Russian Pipeline: Bringing Gas and Building Trust
A discussion over energy at the summit last week between Russian President Vladimir Putin and North Korean leader Kim Jong-un has excited the government in South Korea, where the government is desperately looking to entice the North Koreans to come in out of the cold.
Among the topics that came up was access for the North Koreans to Russian electricity supplies and the question of North Korea allowing the Russians to build a pipeline that would ship natural gas from Vladivostok, where the summit was held, through North Korea and across the demilitarized zone to sell to the South Koreans.
While international media articulate US concerns that these topics plus Putin offer to help break the nuclear deadlock with the US over North Korea’s nuclear weapons might be code for sanctions-busting, in South Korea the Russian contribution is being seen as helpful.
The gas pipeline project is especially significant as the idea has been around for a quarter-century but until now blocked by politics. South Korean President Moon Jae-in and Putin have already agreed to start joint feasibility studies.
The flow of Russian gas overland through North Korea to South Korea could be a flagship project of inter-Korean cooperation. But it could also be even more significant. It is possible the pipeline could represent the first small step towards eventual regional East Asian economic integration.
The argument to that conclusion is quite simple. Until now, this project has not gone ahead because of politics. When it came up a generation ago following the state visit of then president Kim Dae-jung to Russia, the government of North Korea at that time could not ideologically justify welcoming outside experts to visit North Korea for a feasibility study on its territory and the pipeline died a natural death.
But times are changing. If the age of ideological confrontation on the Korean peninsula is ending, as we hope it is, all players will be motivated by their respective national self-interest.
What are those interests? Consider first the three main players – Russia, and North and South Korea.
Russia wants the pipeline because it is looking to diversify its gas markets from Europe to Asia. It aims by 2030 to be selling 25% of its natural gas to Asia.
South Korea takes 1.5 million tons of Sakhalin gas a year now and this could increase to 7 million with a pipeline. This will allow Seoul to reduce dependency on current suppliers. Another attraction is that piped gas is cheaper than LNG, which has to be liquefied, shipped and then re-gasified at importing terminals.
As for North Korea, once the pipeline is built, it would be able to charge transit fees. These could be around $150 million a year.
Consider also the interests of the other concerned regional powers.
They, too, could benefit, albeit less directly. It is possible, for example, that Japan might be interested in an extension of the pipeline, from Busan under the sea to Kyushu and even to Honshu.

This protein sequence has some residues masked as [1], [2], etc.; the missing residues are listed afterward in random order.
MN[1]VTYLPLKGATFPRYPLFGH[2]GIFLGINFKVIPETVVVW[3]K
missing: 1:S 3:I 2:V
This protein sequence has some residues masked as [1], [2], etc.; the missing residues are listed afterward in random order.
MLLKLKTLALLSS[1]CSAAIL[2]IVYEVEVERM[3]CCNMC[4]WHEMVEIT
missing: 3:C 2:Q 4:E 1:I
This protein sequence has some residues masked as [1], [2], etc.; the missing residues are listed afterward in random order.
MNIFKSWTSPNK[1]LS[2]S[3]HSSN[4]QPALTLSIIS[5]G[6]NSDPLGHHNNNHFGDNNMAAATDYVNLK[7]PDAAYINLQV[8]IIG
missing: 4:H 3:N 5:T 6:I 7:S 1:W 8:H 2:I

For its part, China is looking for energy security. It now gets its gas from Turkmenistan to the west and Siberia to the north. Were the trans-Korean pipeline to be extended under the sea to China, it would receive gas from the east, so to speak.
That all said, there is another issue in the way – beside the denuclearization of North Korea, of course – and that is the geo-political standoff between the United States and Russia. Contrary to the general assumption that the gas pipeline will proceed as soon as the relationship between North and South Korean improves, based on a reliable denuclearization scheme, the U.S. still might be unhappy because the project would raise Russia’s political and economic clout in the Far East.
On the plus side, it is possible the US could benefit economically, if it were able to ship gas from Alaska to Korea’s east coast and feed it into the East Asian loop of the gas network.
If North Korea is serious about denuclearizing and if an improvement of relations between Washington and Moscow is on the cards, things may move forward.
With the right leadership, the cooperation and investment required to create the infrastructure to feed gas into the grids of China, Japan and South Korea, with add-ins from the United States, could form the basis for East Asian economic integration that would eventually reshape our region.
The longer-term vision for the United States should be of a Northeast Asia that operates on free market and democratic values. Such a region would be an economic powerhouse and the United States would naturally be a key member.
As a preliminary step bringing North Korea in out of the cold and as part of a broader gas grid delivering energy to the region, the pipeline moves the region in the direction of future economic integration. The United States should be on the right side of such a positive initiative from the outset.
Younghoon David Kim is the chairman of the London-based World Energy Council and chairman and CEO of the Daesung Group.